If you are interested in teaching students to vary their sentence structure, below is a link to a PowerPoint lesson that does just that.

lesson on teaching kids to vary sentence structure









I send these posts to my mailing group; however, they get free resources along with the article. You can, too. Just join my group by clicking below!


You will also receive a FREE No Prep Problem Solving Pack!

I hope you've enjoyed my series on writing skills. Tune in next month where I will provide guidance on things to do in October.

Thanks to Kate Hadfield Designs for the clipart. 



Tuesday, September 24, 2019

Show Don't Tell

#TpT Article to teach show don't tell

I was upset when the car hit my dog.

Those of us who own dogs certainly understand how someone would feel if they lost their pet. After all, my dogs are my children. But as a reader, simply telling someone that you are upset does not invite them into the story. In order to truly build an understanding, the writer must show the scene as it happens.

First off, I think of what I would do if a car hit my fur baby.
  • cry
  • scream
  • stomp my feet
  • bury my face in his fur, the grass, etc.
Sometimes when I am writing, I feel like an actress as I physically go through the motions of what I would do before writing it all down. After living the emotions in my mind, it's time to write a scene as if I were a part of it.

The red Camaro whipped around the curve striking my dog, Zep, and continuing on its murderous path. Darting to the road, I sank to my knees and buried my tear filled eyes in his cold lifeless body. "No. Oh, no," I cried. Next, a blood curdling scream escaped from my throat as I moved his remains to a patch of grass. Fisting the trunk of a tree, I knew things would not be the same.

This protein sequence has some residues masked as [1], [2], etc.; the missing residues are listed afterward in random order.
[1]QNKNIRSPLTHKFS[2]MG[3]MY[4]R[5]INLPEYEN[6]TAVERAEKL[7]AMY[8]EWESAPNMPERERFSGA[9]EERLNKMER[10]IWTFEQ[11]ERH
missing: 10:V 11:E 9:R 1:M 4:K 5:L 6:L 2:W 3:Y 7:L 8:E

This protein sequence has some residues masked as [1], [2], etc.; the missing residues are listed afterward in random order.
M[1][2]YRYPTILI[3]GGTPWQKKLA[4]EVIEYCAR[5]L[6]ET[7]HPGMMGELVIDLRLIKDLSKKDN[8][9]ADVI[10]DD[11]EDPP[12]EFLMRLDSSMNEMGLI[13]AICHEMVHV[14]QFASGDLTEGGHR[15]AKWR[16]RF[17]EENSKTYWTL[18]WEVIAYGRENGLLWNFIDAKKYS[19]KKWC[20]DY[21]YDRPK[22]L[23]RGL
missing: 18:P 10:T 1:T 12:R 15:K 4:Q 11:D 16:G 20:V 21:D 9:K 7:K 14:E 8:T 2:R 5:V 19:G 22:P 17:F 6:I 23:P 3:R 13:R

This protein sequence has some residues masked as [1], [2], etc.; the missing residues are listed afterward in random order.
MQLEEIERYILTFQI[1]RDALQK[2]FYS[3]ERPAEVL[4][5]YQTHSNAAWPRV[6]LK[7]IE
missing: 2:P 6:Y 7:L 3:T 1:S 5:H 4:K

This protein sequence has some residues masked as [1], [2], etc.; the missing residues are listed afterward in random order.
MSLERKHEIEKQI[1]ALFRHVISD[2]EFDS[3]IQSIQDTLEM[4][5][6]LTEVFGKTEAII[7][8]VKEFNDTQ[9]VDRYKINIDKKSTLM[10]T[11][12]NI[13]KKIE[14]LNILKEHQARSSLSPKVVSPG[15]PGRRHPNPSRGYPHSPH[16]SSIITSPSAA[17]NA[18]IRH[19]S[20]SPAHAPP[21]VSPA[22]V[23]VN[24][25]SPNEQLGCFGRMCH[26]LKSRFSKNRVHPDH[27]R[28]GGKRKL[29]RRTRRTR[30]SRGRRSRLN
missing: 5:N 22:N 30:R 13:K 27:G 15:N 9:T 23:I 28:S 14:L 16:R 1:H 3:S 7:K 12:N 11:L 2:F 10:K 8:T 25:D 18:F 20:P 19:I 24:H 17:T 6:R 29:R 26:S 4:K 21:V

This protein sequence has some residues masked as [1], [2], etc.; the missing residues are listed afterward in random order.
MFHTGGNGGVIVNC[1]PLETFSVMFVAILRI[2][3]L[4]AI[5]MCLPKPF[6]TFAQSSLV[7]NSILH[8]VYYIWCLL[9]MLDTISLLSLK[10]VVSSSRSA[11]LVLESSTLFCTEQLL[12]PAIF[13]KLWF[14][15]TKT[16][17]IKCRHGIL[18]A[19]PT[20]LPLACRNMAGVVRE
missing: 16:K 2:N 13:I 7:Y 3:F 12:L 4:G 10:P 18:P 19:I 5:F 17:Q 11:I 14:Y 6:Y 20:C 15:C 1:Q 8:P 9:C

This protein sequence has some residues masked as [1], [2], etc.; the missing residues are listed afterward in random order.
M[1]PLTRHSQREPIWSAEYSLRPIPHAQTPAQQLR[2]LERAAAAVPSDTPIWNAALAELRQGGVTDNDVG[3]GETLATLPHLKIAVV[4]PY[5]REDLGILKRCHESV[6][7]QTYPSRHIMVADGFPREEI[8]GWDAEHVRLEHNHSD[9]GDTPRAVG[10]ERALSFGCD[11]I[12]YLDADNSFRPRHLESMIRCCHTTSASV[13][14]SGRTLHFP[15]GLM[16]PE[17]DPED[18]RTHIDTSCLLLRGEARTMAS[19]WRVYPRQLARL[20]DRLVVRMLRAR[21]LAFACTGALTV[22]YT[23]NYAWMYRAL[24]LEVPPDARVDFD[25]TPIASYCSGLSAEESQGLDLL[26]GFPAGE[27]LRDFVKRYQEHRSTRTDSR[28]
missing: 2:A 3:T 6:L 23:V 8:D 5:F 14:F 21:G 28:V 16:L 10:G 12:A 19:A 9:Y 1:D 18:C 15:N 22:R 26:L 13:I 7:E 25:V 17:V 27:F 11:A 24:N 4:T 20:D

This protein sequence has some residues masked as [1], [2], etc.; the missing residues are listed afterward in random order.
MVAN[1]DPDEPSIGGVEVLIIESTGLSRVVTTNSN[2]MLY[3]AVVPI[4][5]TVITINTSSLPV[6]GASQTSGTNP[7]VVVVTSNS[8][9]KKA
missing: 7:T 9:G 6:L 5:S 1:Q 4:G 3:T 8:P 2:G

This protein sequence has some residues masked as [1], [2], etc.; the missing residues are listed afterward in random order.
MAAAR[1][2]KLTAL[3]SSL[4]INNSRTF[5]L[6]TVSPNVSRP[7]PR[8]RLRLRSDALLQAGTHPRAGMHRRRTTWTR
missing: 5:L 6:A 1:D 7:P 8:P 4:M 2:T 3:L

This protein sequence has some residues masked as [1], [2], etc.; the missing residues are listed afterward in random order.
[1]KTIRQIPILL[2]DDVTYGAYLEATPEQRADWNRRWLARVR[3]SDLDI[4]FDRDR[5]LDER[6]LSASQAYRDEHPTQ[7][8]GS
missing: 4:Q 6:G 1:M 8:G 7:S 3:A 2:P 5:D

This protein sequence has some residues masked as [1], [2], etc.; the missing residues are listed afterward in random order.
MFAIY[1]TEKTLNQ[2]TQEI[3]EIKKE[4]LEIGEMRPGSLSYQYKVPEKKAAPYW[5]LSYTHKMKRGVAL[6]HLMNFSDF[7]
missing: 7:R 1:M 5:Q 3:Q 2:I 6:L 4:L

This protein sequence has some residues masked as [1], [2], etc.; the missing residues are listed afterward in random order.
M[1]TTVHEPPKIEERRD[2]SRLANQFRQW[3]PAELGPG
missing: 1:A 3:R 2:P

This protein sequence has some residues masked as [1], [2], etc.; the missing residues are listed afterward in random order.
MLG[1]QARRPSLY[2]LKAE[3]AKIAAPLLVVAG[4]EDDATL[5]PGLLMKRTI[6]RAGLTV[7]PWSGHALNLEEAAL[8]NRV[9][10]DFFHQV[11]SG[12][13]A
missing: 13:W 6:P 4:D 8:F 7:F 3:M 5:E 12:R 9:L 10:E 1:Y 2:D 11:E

When writing with description of what happened, the reader becomes more invested in the scene. To teach this skill, I give each kids a note card with a different emotion written on it. They must write out a scene to show this emotion but are not allowed to mention the given word in their writing. Students read writing aloud as classmates have fun trying to guess which emotion the student has written about.
  • happy
  • sad
  • angry
  • proud
  • mean
  • afraid
  • confused
  • embarrassed
  • worried
  • surprised
After students practice this skill, you could give them a simple scene and have each child practice writing what you describe. For example, the teacher could say:  "After we hit the nurse with snowballs, she was angry." Instruct the students to describe the scene and show the anger. What did the nurse do?

I send these posts to my mailing group; however, they get a free resource along with the article. You can, too. Just join my group by clicking below!


You will also receive a FREE No Prep Problem Solving Pack!

Listed are PowerPoints to help teach this concept.


I hope you've enjoyed my series on writing skills. Tune in next week, where I will provide one final writing tip along with a prompt involving an October scene.

Thanks to Kate Hadfield Designs for the clipart.